November 12, 2019

Caricatures in Wood

        Aline Fruhauf (USA, 1907-1978) was primarily known as a caricaturist, and she worked in various media.  Here are a few of her caricatures that she made as wood block prints.  Relief printing seems like an odd medium for caricatures, which I usually think of as being very loose and spontaneous.  Indeed, Fruhauf’s woodcut portraits definitely have that look: simple lines, doodly shapes, little shading or patterns or details…  And yet they aren’t quite just reproducing the look of pen lines; there is enough roughness to remind us that wood was carved in the making of these pieces.
        The first is a portrait/caricature of Louis Michel Eilshemius, an American painter I confess I can’t recall ever having heard of before.  He looks wonderfully astonished, but in a quiet, non-demonstrative manner.  I
like the wrinkles on his sleeves, but most of all I love his curlicue eyebrows.
        The second one depicts Lord David Cecil, an author.  This one doesn’t have particularly interesting carving and is closest to looking like a simple drawing.
        We pass on, therefore, to the third, which is a self-portrait.  Although the depiction of the face is clearly a caricature, the inclusion of the shorebird decoy behind and the dog in front connects it a little more with traditional portraiture.  Fruhauf looks quite intent on the drawing she’s doing, her heavy eyebrows pressed together in concentration — but the snub nose and sharp little chin hint at a more impish personality.  This is also the carviest of the bunch, making more use of the wood block print medium’s ability to capture textures rather than simply reproducing outlines.
        I think these are fun.

[Pictures: Louis Michel Eilshemius, woodcut by Aline Fruhauf, 1974 (Image from Smithsonian American Art Museum);
Lord David Cecil, woodcut by Fruhauf, 1973 (Image from liveuctioneers);
Self Portrait, woodcut by Fruhauf, undated, (Image from invaluable).]

November 8, 2019

Catching a Falling Star

        The famous song by John Donne (England, 1572-1631) is a fantasy poem only in the sense that it is so absurdly cynical as to be pure fantasy.  However, it refers to a number of fantastical themes, and has apparently exerted a strong pull on the imagination of several fantasy writers.

Go and catch a falling star,
    Get with child a mandrake root,
Tell me where all past years are,
    Or who cleft the devil's foot,
Teach me to hear mermaids singing,
Or to keep off envy's stinging,
            And find
            What wind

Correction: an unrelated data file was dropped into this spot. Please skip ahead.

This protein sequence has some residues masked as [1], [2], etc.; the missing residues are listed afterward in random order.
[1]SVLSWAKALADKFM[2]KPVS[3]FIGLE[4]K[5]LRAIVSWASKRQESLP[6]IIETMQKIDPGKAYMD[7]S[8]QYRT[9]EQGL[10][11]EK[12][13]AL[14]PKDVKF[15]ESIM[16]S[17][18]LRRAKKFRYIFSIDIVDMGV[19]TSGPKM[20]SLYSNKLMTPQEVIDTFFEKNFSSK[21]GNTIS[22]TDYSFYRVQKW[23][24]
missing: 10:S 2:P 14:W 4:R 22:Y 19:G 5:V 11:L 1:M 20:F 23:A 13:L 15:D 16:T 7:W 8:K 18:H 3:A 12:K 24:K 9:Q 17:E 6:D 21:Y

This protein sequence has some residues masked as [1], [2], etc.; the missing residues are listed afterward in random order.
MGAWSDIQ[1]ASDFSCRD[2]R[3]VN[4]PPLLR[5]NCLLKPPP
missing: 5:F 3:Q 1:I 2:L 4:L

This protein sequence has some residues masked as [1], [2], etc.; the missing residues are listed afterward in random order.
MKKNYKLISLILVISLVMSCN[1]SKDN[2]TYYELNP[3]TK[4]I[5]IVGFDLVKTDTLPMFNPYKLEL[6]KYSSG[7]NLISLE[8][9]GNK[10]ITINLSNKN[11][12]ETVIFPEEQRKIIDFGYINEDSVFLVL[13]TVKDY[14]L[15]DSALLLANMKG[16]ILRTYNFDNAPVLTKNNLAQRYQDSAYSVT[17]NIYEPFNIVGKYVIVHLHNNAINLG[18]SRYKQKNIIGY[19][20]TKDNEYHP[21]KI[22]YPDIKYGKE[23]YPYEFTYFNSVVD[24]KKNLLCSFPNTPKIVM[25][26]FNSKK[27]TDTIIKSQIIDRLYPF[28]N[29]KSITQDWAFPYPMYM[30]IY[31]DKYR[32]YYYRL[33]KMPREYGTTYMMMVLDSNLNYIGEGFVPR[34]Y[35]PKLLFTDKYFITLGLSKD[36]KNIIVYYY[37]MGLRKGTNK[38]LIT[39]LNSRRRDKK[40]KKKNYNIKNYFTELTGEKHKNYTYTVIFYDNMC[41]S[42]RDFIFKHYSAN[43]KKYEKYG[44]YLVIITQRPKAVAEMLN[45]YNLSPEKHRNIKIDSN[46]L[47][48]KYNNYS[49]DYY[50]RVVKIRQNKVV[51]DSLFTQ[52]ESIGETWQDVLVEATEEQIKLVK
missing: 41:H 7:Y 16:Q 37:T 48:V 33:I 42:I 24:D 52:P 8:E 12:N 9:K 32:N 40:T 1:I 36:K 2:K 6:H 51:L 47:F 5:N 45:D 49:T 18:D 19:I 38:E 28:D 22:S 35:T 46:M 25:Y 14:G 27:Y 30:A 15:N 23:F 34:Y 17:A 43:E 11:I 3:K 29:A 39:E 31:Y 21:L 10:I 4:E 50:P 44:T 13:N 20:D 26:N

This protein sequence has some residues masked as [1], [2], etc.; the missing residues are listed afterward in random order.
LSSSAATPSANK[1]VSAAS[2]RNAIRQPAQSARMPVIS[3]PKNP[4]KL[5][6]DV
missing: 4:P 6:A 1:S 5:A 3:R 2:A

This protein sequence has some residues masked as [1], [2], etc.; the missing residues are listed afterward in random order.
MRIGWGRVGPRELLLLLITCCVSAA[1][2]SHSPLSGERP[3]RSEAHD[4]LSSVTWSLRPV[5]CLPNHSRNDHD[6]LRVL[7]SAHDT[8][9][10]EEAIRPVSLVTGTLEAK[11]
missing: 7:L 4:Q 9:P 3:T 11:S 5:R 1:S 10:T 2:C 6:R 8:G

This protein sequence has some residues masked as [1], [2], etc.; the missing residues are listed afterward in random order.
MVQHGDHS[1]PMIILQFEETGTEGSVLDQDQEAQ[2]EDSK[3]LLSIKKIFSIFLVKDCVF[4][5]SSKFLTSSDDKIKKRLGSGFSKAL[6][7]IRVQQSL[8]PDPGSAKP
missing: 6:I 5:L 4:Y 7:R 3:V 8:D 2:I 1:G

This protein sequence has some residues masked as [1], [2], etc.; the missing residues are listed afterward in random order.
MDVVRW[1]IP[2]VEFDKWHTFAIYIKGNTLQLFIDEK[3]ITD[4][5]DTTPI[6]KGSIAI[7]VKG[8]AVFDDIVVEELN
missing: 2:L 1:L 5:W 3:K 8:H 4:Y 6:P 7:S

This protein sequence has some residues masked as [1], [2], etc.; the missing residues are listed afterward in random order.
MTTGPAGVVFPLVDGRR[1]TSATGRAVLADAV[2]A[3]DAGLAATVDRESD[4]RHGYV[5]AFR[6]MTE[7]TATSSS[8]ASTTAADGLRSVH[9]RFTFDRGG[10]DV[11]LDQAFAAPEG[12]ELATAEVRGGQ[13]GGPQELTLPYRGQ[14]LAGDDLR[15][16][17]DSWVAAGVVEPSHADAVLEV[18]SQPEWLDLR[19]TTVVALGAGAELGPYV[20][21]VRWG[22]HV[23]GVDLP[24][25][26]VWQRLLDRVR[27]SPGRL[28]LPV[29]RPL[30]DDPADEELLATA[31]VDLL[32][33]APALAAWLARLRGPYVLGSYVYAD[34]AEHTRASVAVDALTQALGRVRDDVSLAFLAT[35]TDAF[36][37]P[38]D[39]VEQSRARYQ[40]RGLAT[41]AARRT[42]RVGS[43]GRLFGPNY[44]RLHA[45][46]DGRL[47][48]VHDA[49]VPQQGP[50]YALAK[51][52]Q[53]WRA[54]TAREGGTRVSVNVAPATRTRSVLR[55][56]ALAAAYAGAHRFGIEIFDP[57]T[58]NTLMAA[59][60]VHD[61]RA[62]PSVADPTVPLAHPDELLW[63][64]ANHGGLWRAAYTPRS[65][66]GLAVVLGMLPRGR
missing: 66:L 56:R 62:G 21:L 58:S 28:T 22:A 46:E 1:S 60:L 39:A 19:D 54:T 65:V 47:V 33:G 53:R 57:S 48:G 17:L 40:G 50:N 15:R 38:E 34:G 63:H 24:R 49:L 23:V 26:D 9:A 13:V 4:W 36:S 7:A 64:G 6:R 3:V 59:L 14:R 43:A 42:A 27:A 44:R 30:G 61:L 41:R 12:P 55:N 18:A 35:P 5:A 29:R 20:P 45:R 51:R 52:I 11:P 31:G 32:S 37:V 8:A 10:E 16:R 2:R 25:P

Serves to advance an honest mind.

If thou be'st born to strange sights,
    Things invisible to see,
Ride ten thousand days and nights,
    Till age snow white hairs on thee,
Thou, when thou return'st, wilt tell me,
All strange wonders that befell thee,
            And swear,
            No where
Lives a woman true, and fair.

If thou find'st one, let me know,
    Such a pilgrimage were sweet;
Yet do not, I would not go,
    Though at next door we might meet;
Though she were true, when you met her,
And last, till you write your letter,
            Yet she
            Will be
False, ere I come, to two, or three.

        The poem consists of lists of impossibilities, or fantasies, if you want to look at them that way.  For lovers of fantasy perhaps the appeal is that we do dream of catching falling stars and hearing mermaids singing.  (As for impregnating a mandrake, I have to wonder whether that’s impossible because it’s a plant, or because you can’t get at it without its scream killing you.)  Fantasy writers do like to think of ourselves as being born to strange sights and things invisible to see, which perhaps explains why at least two authors have written books rooted in this poem.  Neil Gaiman’s Stardust is related to the poem primarily in that its action is set in motion by the protagonist setting off to catch a falling star.  There is a callback to the final stanza, however, in that by the time he returns with it to the woman he loves, he finds that she has been untrue.  Howl’s Moving Castle by Dianna Wynne Jones uses even more of the poem, with a series of episodes in which the various impossibilities of the poem occur, signalling the unravelling of a curse based on it.  There are probably numerous other references to this poem in fantasy works, which I either don’t know or am not remembering.  Put it in the comments if you think of any!
        As for Donne’s cynical point, I can attest that it’s fantasy, because I am sitting right here, and I am both true and fair.  So there.

[Pictures: The Great Comet of 1577, wood block print by Jiri Daschitzsky, 1577 (Image from Wikimedia Commons)  As a fun side note, today is the 422nd anniversary of the Great Comet of 1577 being reported by Japanese astronomers.  It was viewed by Tycho Brahe on November 13.
Mandrake root (female variety), wood block print from Ortus sanitatis printed by Johann Prüss, 1499 (Image from Internet Archive);
Delphin, wood block print from Historia aquatilium by Nicolaus Marschalk, 1520 (Image from Bodleian Rare Books).]

November 5, 2019

Of Leviathans and Copy Cats

        I’ve previously mentioned the fact that printing was invented before the concept of copyright, so early printers of books stole from each other with blithe abandon.  When you remember that before the printing press, the only way to get any book at all (short of composing one yourself from scratch) was to copy it, then you can understand that it took a while for the mindset to change.  So today I have for you a little demonstration of how this played out.